Field: Something for the Future Now review – reclaiming freedom al fresco

hen your stage is the size of a football pitch and you’ve got all afternoon, you can afford to take your time. As the mist rolls off Arthur’s Seat, Christine Devaney’s company of dancers sit on their stools, alert but motionless. They cast a strange silence over Holyrood Park.

It could be the silence of lockdown isolation. This free Sunday afternoon event for the Edinburgh international festival has its origins in the choreographer’s yearning to dance with others again. She discovered she could do so away from the Covid dangers of the rehearsal studio by heading outdoors.

Her 100-minute piece seeks to express the sense of joyful collective release. When at last the dancers move, they slowly progress from solitary workouts, lonely and distant, to freeform communal celebrations, expansive and happy.

Greg Sinclair’s sax, flute and cello combo follow the dancers as they claim the vast space for their own. They run, spin, stretch and stride – and occasionally collapse to the ground. Seemingly from nowhere, they find placards to display. On one side, a mirror symbolising lockdown introspection. On the other, an outward-looking slogan: “Behold”, “Begin here”, “Point to the future” …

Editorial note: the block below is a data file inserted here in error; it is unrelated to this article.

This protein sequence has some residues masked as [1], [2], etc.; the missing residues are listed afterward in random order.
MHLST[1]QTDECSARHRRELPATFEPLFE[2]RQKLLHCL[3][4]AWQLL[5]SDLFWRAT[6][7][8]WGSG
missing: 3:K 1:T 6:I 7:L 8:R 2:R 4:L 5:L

That future is represented in a second troupe of dancers, Edinburgh’s Lyra arts organisation for young people in a rainbow of coloured capes. They claim the territory, length by length, in a game of musical statues and remind us of the joy of playing together.

Some sequences have the discipline of Chinese communal exercises, others have an improvised fluidity. Sometimes they break off into smaller groups, at other times they take turns at solos. They make kites from plastic bags and enjoy a call-and-response with handbells. An hour in, they’re joined by a glamorous bunch from Dance Base’s Prime company for over-60s, wearing ballgowns and opera gloves, like they have escaped from a tea dance.

Repeated twice across the afternoon, 그만큼 Curious Seed production is billed as a durational performance in which the audience can come and go as it pleases. To make an accessible celebration of public space is a nice idea, but taken in a single sitting, Field loses focus. A show about the joy of dancing rather than the prowess of any given dancer makes its point well before the end.

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